Tag Archives: destitution

2017.50.5

Booklet ‘West Highland Notes & Queries’, Series 4, No. 3, March 2017. Includes articles on the MacLeans of Duart and Lochbuie & the Jacobite Cause 1400-1766 (with references to Tiree), paintings of pipers, ‘The Tacksman Class in Argyllshire 1800-50’, ‘A Visit to Coll in 1831’, and ‘Tiree’s resistance to the Earl of Argyll’s takeover of the Island 1674-1682’ by Nicholas Maclean-Bristol.

2017.26.1

Softback book ‘Correspondence from July, 1846, to February, 1847, Relating to the Measures Adopted for the Relief of the Distress in Scotland…’ Great Britain Treasury, 2012. Government correspondence about Famine Relief in the Highlands. Includes separate index listing references to Tiree.

Click here to view index 2017.26.1 Tiree references

2008.71.1

Colour photograph of the wall at Island House.

The wall at Island House, photographed in 2006 by Claudia Ferguson-Smyth. The wall was one on many built by islanders on `outdoor relief` during the potato famine of the late 1840s.

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2008.61.8

Copy of letter dated 8/6/1883 from Hugh MacLean of Kilmoluaig

Letter dated June 1883 from Hugh MacLean of Kilmoluaig to his cousin with mainly family news but also mentions the scarcities of the previous year and £100 of loans for `needful tenants` to buy seed potatoes and corn in the spring.

2000.61.21

CD Pròiseact Thiriodh CD-SA1968-35.

Donald Sinclair (Dòmhnall Chaluim Bhàin) of Balephuil talks about meeting a Barra bard, playing board games, sings six Gaelic songs, talks about the meaning of some Tiree words, sings a love song, talks about poverty, paying the miller with flour, herring fishing, second sight, the use of querns and kilns, the mill as social centre and sings a grinding song and a rowing song.

2000.61.47

Mini-disk SA1868/35.

Donald Sinclair (Dòmhnall Chaluim Bhàin) of Balephuil talks about meeting a Barra bard, playing board games, sings six Gaelic songs, talks about the meaning of some Tiree words, sings a love song, talks about poverty, paying the miller with flour, herring fishing, second sight, the use of querns and kilns, the mill as social centre and sings a grinding song and a rowing song.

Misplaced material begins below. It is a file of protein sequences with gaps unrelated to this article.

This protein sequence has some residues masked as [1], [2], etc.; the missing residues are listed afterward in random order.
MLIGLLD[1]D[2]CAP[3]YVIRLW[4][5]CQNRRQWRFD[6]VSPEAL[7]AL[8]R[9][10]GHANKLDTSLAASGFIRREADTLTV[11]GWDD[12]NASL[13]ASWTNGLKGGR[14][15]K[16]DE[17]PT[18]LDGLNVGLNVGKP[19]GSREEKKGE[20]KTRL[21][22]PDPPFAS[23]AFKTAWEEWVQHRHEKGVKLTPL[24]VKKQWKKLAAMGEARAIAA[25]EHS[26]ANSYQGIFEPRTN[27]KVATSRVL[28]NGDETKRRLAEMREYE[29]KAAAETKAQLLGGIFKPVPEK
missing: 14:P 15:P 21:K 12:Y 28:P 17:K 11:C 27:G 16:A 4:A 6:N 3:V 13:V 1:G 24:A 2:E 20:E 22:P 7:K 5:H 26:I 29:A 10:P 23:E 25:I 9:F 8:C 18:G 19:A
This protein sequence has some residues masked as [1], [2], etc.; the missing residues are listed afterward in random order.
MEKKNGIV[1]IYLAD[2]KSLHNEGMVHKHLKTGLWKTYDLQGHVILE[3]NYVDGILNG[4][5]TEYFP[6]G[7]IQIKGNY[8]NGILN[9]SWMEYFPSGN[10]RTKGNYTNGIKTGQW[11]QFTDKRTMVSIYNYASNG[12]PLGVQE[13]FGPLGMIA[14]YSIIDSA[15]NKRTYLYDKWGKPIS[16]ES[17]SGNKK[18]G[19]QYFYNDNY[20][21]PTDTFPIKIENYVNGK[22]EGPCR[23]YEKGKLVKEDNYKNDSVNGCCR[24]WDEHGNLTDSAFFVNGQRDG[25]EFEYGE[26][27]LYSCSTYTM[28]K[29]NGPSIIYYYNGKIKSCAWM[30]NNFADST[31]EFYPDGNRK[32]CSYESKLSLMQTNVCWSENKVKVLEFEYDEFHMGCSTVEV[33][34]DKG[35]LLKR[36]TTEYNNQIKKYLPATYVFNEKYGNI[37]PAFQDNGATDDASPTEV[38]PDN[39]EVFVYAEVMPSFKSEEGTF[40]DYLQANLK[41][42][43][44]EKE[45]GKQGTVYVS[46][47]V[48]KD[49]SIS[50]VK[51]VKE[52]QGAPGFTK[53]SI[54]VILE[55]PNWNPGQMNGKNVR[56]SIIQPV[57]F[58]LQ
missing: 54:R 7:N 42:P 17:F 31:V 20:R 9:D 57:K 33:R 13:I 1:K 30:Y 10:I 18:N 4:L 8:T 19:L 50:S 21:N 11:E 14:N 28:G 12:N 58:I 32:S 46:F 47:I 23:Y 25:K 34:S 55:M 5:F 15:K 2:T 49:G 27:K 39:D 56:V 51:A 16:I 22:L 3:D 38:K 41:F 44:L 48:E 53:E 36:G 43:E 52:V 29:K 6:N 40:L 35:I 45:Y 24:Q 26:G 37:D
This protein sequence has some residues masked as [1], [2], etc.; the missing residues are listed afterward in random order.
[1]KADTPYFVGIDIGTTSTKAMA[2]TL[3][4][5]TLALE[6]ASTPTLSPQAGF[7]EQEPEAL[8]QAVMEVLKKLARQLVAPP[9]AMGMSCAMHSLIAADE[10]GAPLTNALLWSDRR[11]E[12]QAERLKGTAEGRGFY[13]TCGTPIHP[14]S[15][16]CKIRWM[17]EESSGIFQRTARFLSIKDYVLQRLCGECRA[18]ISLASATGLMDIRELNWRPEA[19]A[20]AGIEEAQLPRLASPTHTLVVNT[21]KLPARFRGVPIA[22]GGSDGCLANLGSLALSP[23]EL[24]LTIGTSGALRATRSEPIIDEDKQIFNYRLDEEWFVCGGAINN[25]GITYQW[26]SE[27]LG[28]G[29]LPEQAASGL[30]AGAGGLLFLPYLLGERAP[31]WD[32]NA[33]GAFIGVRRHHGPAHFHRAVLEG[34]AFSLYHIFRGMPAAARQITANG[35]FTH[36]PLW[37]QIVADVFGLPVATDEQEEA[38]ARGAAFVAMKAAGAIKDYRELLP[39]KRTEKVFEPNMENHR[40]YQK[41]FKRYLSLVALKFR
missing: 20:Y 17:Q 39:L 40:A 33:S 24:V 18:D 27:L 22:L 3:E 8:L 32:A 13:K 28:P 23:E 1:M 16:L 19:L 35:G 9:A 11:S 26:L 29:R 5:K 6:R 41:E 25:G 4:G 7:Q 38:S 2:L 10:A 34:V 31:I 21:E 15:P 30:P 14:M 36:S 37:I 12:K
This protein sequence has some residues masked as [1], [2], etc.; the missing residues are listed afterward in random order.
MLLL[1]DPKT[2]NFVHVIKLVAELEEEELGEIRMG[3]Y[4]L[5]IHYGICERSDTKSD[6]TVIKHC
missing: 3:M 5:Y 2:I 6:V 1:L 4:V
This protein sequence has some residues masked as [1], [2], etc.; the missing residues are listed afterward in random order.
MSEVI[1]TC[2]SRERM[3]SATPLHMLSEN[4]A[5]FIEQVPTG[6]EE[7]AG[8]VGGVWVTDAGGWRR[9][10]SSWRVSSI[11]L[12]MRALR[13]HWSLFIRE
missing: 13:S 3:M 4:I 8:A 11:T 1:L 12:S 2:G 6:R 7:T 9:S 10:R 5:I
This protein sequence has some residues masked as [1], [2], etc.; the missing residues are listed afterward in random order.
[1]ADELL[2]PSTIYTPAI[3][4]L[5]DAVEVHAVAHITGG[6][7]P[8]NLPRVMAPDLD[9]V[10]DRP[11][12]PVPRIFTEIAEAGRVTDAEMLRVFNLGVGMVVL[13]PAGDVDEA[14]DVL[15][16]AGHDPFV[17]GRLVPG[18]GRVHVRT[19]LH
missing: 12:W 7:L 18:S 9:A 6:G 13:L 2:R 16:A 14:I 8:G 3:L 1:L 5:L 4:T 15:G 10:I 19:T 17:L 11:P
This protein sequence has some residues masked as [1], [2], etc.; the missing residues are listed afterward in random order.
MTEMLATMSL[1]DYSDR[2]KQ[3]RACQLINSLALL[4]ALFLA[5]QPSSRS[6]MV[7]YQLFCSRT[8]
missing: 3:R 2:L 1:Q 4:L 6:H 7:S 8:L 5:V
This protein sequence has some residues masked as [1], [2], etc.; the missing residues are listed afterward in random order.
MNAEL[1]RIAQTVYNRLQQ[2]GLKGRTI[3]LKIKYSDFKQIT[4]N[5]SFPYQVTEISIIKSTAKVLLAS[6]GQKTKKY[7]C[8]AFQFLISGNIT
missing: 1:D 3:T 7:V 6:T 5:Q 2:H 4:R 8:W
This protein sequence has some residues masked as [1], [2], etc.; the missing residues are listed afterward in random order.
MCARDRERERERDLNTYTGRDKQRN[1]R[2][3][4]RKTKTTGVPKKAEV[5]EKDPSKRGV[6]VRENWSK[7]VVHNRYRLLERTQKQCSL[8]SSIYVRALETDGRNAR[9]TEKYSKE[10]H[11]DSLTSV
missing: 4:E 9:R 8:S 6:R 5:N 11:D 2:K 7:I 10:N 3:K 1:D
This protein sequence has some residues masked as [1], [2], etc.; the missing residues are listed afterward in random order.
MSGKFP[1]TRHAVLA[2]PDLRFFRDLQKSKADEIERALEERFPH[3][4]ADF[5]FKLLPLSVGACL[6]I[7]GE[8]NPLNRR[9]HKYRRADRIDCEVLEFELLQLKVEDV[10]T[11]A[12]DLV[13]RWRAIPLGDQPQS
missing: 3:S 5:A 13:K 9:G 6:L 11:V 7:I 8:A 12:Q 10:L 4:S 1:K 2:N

2000.30.9

Periodical `The Coll Magazine`, No. 8, 1990.

Articles about seers, emigration ship `Brilliant`, fishing competitions, poetess and pauper Janet MacLean, the school, the church, model aeroplanes, ducks, views on Coll and the Community Council among others.

2000.199.1

Audio cassette recording of Hugh MacKinnon, Baugh and Angus MacLean, Scarinish talking to Maggie Campbell in 2000.

Hugh MacKinnon of Baugh and Angus MacLean (Aonghas Dhòmhnuill Eòghainn Mhòr) of Scarinish talk to Maggie Campbell in 2000 about the people who used to live in Baugh, the ceilidhs they had at Christmas and New Year, the decline in population, emigration to Canada, the poorhouse, Drs Hunter and Buchanan, farms, horses, other livestock and crops, furniture and house cleaning, the quarry in Baugh, the airport and World War II, the Taeping, sea captains and the changes they’ve seen. Tha Eòghann ’Ic Fhiongain as a’ Bhàgh agus Aonghas Dhòmhnuill Eòghainn Mhòr a Sgairinis a’ bruidhinn ri Magaidh Chaimbeul ann an 2000 mu na daoine a b’ àbhaist a bhi a’ fuireach anns a’ Bàgh, na ceilidhean a bha aca aig àm na Nollaige ’s a’ Bhliadhna Ùr, an dol sìos air àireamh nan daoine, daoine fàgail an dùthaich a’ dhol do Canada, taigh nam bochd, dotairean ’Ic an t-Sealgair agus Bochanan, bailtean-fearainn, eich, beathaichean eile agus bàrr, àirneis agus glanadh taighe, an gairbheal anns a’ Bhàgh, am port-adhair agus an darna cogadh, an Taeping, sgiobairean agus an t-atharrachadh a tha iad air fhaicinn.

2001.97.7

Cases visited in Tiree during the Poor Law Inquiry of 1843

Transcription of an extract from the Minutes of Evidence of the Poor Law Inquiry in 1843 with notes of cases visited on Tiree.

Two Commissioners from the Poor Law Inquiry visited Tiree in 1843, one of whom was shown round a sample of thirty poor families across the island by a Mr MacLean of Hynish. Half of the cases visited were on the Poor Roll and received four to six shillings a year from the Parish.

By 1841 the population of Tiree had swelled to 4,961, double what it had been fifty years previously and more than the island could comfortably support. Nearly half the inhabitants were estimated to be living in deep poverty.

Widows with children and elderly spinsters were particularly vulnerable as were landless cottars without a trade. The able-bodied poor had no legal right to assistance and were expected to find employment on the mainland.